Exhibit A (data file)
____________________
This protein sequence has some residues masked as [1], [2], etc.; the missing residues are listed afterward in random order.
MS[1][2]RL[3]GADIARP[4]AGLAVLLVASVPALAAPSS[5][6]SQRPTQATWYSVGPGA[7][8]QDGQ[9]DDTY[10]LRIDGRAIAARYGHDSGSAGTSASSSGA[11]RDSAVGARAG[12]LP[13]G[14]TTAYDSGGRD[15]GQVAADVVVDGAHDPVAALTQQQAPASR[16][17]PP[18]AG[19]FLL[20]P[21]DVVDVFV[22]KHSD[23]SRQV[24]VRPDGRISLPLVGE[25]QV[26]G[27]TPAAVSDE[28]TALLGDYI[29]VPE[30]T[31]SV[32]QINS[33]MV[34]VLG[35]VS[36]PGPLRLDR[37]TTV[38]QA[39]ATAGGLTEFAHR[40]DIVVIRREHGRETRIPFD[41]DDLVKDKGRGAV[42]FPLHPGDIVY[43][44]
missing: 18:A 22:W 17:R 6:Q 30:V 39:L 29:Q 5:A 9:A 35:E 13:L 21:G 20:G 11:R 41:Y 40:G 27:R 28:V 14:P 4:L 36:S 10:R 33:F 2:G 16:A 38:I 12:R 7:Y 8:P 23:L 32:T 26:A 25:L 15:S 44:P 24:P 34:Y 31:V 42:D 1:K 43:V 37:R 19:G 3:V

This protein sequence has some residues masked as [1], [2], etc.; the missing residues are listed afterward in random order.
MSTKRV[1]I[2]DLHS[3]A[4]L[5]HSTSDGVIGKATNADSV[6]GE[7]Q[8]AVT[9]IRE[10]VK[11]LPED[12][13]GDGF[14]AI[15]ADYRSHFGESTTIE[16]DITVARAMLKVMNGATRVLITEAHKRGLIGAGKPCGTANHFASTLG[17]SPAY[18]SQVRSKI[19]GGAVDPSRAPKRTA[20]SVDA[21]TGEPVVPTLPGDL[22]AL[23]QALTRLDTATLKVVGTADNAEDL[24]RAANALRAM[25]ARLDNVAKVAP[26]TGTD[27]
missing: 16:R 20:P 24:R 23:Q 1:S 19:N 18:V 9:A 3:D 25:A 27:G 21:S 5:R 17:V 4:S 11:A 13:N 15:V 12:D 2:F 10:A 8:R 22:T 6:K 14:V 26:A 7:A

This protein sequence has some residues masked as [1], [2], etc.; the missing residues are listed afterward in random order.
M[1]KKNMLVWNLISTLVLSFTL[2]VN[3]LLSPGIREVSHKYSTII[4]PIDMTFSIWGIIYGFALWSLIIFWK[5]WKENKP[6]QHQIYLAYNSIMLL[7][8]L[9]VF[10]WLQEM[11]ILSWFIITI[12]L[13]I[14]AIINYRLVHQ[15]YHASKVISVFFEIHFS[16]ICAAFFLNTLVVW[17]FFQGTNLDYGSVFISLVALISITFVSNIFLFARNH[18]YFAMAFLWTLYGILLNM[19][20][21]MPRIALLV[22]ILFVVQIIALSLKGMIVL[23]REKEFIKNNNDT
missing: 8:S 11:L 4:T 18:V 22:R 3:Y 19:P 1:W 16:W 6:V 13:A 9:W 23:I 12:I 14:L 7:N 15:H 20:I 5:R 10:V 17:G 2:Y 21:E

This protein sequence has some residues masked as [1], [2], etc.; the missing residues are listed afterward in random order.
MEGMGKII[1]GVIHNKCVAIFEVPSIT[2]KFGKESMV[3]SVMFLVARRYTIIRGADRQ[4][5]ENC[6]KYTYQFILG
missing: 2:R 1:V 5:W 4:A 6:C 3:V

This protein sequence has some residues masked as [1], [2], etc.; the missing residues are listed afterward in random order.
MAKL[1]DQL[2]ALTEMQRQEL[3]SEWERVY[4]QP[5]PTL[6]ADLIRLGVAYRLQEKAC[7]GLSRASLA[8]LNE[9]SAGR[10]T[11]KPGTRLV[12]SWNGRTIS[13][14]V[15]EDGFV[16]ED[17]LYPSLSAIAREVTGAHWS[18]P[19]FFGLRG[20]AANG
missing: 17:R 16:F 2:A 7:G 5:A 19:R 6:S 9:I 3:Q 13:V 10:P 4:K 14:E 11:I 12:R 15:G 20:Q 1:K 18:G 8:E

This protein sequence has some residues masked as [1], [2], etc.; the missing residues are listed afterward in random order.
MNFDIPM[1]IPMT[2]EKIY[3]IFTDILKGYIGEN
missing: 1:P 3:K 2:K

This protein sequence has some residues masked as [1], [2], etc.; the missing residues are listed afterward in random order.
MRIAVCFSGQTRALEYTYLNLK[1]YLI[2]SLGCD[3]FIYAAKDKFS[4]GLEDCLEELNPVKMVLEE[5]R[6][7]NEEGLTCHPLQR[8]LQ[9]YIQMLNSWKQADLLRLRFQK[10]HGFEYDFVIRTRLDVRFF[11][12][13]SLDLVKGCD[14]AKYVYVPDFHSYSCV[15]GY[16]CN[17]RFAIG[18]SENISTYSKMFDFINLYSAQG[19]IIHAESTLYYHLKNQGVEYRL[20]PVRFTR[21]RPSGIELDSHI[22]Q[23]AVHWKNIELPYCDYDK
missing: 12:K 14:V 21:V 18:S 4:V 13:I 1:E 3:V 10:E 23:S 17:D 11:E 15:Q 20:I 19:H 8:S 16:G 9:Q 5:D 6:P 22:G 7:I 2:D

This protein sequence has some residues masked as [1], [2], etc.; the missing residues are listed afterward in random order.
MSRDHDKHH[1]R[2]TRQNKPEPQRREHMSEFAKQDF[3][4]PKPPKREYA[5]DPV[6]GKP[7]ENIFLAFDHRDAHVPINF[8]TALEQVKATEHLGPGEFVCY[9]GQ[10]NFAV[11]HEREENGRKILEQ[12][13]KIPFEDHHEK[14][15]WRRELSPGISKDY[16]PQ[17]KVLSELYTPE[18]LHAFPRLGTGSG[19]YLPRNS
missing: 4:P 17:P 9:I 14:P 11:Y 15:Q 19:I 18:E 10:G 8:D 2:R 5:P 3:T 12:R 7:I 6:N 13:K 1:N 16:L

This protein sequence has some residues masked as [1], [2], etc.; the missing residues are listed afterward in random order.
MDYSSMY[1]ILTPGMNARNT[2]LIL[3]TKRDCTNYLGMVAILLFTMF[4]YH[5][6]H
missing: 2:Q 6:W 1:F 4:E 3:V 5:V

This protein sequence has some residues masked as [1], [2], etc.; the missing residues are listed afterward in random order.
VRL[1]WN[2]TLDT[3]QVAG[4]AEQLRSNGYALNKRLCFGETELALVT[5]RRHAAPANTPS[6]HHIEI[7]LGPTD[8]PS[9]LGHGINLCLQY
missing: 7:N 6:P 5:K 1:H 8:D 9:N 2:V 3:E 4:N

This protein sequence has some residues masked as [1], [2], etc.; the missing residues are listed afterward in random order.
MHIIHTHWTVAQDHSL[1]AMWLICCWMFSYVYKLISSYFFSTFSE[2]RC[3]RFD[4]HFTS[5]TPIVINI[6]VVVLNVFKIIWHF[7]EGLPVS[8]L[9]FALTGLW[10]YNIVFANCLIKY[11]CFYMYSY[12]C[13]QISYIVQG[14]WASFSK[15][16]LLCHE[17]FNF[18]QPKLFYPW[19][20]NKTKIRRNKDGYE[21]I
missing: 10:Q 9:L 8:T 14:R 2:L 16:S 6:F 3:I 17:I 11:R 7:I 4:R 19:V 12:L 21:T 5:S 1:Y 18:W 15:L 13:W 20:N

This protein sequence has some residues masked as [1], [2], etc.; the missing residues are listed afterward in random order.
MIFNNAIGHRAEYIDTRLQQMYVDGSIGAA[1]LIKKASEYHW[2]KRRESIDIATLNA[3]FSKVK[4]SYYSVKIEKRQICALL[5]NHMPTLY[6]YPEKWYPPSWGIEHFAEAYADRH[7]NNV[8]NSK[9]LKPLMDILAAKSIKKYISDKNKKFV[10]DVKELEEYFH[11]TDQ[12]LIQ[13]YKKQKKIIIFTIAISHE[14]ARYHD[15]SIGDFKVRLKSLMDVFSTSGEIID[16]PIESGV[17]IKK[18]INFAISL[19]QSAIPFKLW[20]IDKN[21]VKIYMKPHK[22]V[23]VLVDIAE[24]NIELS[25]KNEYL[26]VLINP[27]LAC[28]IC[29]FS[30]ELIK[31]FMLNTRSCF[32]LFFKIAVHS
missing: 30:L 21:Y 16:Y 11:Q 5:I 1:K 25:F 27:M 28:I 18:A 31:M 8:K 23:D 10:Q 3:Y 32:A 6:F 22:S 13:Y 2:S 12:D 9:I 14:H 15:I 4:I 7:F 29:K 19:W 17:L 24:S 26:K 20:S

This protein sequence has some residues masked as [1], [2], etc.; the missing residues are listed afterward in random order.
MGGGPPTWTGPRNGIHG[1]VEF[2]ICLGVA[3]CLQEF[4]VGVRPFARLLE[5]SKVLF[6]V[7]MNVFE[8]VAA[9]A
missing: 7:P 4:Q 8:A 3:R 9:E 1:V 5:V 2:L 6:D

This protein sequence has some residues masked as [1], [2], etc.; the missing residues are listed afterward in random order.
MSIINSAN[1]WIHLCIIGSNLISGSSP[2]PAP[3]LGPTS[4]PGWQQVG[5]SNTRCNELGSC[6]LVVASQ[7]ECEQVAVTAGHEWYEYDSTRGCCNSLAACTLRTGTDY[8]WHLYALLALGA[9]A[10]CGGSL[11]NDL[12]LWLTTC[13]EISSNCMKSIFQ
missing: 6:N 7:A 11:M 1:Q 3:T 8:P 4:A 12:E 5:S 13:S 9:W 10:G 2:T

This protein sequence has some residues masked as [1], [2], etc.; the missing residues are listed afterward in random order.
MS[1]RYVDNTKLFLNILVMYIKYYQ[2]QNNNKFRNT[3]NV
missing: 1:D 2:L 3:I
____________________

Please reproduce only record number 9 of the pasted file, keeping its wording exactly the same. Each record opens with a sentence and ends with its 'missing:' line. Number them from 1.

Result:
This protein sequence has some residues masked as [1], [2], etc.; the missing residues are listed afterward in random order.
MDYSSMY[1]ILTPGMNARNT[2]LIL[3]TKRDCTNYLGMVAILLFTMF[4]YH[5][6]H
missing: 2:Q 6:W 1:F 4:E 3:V 5:V